2. La Misère


“Stepping out into the crisp, winter air, I snapped sober. This time, more of us piled into the Renault, with one young woman perched on her fiancé’s lap, in order to make room for me, and drove into the mountains.

Sadie had described the house as a “chateau” and I had seen a picture of the family seated in front of a bare stone wall, so I steeled myself for the tall stone towers, bridges, and arches that I would soon call home.

 “Elizabeth” they hinted , “we are almost there.” My heart raced, despite my fatigue. The car worked its way further up the mountain, straining under the extra weight of people and baggage.

Yes, absolutely, we must be near, I thought. This elevation is too high not to attack without a plan. Garrisoned troops would have stood along here to defend their castle. My mind fully reconstructed small crumbling structures that I discerned in the shadows. The woods would have made ideal hunting grounds for royalty. Perhaps wild boar lived there. Maybe, I could train the boar to sniff out truffles buried at the bases of the trees and become rich. My mind was working overtime. But wait, the car didn’t continue to follow the road. It was turning off of the road down, down, to the left. This made no sense, for I could see nothing ahead, but a steep, icy path and, except for a few scraggly pine trees that lined the asphalt, no protection from careening into a ravine on the left side. Everyone stopped talking and held my breath. That is, the other occupants did not want to deter the concentration of the driver while simultaneously, they were all occupying my personal space. Finally, we stopped where the driveway leveled and tumbled out of the car. I strained to reconcile my imagination with what I was seeing.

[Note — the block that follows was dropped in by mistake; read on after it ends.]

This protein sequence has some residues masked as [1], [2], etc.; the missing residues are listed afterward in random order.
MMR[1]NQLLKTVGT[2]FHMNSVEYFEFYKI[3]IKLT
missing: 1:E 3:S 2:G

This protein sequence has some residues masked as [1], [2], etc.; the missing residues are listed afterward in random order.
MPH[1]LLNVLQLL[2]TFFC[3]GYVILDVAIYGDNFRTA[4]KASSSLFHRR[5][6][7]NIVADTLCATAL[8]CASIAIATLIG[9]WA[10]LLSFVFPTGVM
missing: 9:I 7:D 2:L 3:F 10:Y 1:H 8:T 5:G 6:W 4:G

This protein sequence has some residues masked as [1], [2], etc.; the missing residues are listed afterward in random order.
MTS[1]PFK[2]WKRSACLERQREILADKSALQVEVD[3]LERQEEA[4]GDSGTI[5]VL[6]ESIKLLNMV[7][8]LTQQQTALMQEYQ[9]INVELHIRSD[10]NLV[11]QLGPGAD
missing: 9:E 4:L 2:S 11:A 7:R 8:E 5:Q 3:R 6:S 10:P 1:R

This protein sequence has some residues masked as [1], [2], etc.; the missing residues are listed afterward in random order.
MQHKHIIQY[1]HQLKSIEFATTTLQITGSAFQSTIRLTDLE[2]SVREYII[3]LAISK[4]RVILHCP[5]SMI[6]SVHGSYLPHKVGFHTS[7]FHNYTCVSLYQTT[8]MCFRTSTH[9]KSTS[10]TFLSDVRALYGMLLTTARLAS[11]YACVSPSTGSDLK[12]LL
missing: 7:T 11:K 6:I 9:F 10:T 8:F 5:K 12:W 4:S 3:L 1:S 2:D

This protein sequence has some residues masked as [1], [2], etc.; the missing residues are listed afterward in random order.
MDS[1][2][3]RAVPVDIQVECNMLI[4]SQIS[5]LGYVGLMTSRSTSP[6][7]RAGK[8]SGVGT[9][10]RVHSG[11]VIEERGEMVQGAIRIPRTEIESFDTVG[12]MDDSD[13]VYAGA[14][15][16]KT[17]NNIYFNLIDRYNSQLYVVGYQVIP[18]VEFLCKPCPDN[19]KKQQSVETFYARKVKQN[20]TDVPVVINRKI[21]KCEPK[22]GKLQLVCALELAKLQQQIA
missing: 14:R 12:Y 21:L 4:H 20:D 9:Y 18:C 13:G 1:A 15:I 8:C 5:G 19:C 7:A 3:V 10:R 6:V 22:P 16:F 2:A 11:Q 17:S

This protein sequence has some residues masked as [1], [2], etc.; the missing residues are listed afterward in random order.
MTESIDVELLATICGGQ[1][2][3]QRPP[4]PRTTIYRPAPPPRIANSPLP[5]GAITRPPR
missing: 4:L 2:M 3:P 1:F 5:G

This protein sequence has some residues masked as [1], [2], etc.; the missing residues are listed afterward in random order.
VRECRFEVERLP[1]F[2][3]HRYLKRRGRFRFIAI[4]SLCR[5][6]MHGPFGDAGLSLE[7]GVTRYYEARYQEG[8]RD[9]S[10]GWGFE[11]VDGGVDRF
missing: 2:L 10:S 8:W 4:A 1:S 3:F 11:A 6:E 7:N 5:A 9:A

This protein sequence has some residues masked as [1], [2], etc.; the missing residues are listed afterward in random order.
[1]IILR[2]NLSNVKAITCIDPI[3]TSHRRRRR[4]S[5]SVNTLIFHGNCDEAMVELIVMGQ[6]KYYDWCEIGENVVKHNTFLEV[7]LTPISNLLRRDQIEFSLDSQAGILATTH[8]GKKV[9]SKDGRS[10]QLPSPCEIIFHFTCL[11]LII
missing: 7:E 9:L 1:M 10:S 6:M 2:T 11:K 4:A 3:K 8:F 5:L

Very clearly, the structure to my left was no chateau. If anything, it resembled a Swiss chalet. It was made of yellowed stucco, trimmed with wooden beams, and stood two stories tall. Real wooden shutters enclosed the windows, but some light escaped the cracks. Several cars were also parked at the foot of the driveway which was to the right of the house. On this side, one climbed a few wooden steps to the only door I could see. A large flat yard spilled out from beyond the parking area, and a line of trees stood beyond that. I could not see around the far side of the house, nor did I care to explore. I just wanted to go inside, meet the family, and sleep.

I followed everyone in the main door…”



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